– Serena

Serena the Wanna-Be Vegetarian—After The Burger

Can I tell you one thing that has always annoyed me about the vegetarian set? It’s their holier than thou attitude gets me right in my nether regions, if you know what I mean. Whenever one them gets a crumb of bacon, or chicken in their mouth, the spitting and wrinkled face, the hand on the stomach or forehead and then the, drama “Meat just leaves a ‘tinny’ taste in my mouth” or “I can’t believe you let me eat something with meat in it!” I didn’t feel any of that when I ate that burger.

Maybe it hasn’t been long enough for me, but the meat was good.

Yes I’ve seen the pictures of crowded cages and sick cows and yes, I feel for the animals that are being tortured and killed and end up slathered with Thousand Island dressing between a sesame seed bun. Yes I know the way we are eating is hurting the planet.

My craving made me wonder if we really are meant to eat meat or not?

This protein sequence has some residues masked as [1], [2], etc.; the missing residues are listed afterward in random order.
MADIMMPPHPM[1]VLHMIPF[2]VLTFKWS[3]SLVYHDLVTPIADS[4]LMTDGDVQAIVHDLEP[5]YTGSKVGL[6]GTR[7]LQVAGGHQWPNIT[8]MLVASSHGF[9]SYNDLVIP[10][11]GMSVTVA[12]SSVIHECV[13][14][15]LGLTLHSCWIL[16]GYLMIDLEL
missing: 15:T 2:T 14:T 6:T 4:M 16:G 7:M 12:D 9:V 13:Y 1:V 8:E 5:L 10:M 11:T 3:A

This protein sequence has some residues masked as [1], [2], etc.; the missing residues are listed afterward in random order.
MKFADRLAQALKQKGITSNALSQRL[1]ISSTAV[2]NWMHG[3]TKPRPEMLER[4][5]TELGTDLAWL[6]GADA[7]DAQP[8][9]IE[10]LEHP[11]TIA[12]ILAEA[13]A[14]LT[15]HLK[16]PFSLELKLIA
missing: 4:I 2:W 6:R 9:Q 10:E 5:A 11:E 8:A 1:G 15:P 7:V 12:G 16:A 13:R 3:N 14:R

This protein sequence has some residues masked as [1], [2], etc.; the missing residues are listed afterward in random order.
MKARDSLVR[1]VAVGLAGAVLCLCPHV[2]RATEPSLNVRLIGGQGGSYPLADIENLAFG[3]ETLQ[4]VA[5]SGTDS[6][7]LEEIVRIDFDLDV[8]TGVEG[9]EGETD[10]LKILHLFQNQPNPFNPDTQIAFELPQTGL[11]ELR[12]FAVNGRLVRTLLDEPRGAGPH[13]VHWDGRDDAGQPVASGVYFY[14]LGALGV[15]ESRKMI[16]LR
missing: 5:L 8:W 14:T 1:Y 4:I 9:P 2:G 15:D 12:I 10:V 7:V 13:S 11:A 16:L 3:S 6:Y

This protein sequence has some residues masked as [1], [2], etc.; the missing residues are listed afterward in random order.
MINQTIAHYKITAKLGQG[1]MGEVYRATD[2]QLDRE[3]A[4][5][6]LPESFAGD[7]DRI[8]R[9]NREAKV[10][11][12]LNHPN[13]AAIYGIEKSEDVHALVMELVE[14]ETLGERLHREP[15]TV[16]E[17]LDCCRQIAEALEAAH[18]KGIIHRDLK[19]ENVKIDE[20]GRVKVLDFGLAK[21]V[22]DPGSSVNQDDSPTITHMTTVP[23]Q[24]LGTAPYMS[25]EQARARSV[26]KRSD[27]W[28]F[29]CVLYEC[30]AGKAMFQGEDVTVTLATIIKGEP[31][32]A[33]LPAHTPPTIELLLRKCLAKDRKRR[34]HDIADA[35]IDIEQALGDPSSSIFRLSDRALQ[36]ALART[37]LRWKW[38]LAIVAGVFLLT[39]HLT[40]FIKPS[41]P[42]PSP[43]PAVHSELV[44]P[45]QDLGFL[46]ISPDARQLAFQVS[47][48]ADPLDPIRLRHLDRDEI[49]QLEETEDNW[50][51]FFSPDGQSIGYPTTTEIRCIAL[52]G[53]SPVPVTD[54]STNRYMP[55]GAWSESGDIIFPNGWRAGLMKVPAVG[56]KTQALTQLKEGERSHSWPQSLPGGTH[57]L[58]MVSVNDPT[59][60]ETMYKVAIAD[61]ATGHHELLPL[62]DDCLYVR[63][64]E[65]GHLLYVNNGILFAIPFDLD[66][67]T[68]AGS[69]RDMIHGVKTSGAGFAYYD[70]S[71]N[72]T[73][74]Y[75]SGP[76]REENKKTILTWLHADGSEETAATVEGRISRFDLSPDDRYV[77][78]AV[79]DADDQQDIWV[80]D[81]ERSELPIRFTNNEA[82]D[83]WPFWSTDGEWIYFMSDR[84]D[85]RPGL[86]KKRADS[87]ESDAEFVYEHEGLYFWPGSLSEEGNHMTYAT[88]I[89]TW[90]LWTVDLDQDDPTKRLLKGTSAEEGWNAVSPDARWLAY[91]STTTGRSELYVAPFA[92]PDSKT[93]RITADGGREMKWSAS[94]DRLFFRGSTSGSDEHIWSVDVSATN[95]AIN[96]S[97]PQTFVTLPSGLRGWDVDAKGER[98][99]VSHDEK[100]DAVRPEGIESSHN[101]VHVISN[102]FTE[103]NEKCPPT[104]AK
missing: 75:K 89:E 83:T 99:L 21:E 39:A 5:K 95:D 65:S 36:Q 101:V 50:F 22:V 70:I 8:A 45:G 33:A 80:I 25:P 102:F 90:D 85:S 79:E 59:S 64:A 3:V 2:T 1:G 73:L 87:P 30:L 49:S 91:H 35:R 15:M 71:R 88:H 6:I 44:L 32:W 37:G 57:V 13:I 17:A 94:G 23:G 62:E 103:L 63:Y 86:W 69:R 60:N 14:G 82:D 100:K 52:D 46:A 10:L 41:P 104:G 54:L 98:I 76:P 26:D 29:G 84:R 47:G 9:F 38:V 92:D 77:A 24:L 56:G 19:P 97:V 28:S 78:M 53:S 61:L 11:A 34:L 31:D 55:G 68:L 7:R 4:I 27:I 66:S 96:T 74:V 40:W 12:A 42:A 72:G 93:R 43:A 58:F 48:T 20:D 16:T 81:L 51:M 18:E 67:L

If it’s so natural to eat this way, and I do believe it’s a healthier way to live, why is there a such a big market for “fake meat” products?

I’m frustrated.

The cow has barely walked out the door and I didn’t have the willpower to say no. Not to mention that the chicken, turkey and fish are still hanging around. My husband and son pooh-poohed my dinnertime confession. My daughter chastised me something fierce. I think she might turn into a PETA member.

I guess I want to feel that repulsion toward meat. Honestly folks, I don’t. Is that when I become a true vegetarian?

– Serena

Serena The Wanna-Be Vegetarian – Falls Off The Vegetarian Wagon

It rose like a mirage out of the corner of my eye, “In ‘N Out,” the yellow arrow pointing to the drive through. I squeezed my eyes shut for just a moment (‘cause I’m driving y’all) and started to chant out loud. “Think of the cows, think of the cows.” In N’ Out happens to have (in my humble opinion) one of the best burgers on the West Coast. I smelled trouble, and grilled beef and onions too.

I’ll just order the fries, I tell myself as I turned the car into the drive through. There’s been less fast food since we started this trek to vegetarianism. My car snaked through the line and I made it to the speaker and the menu.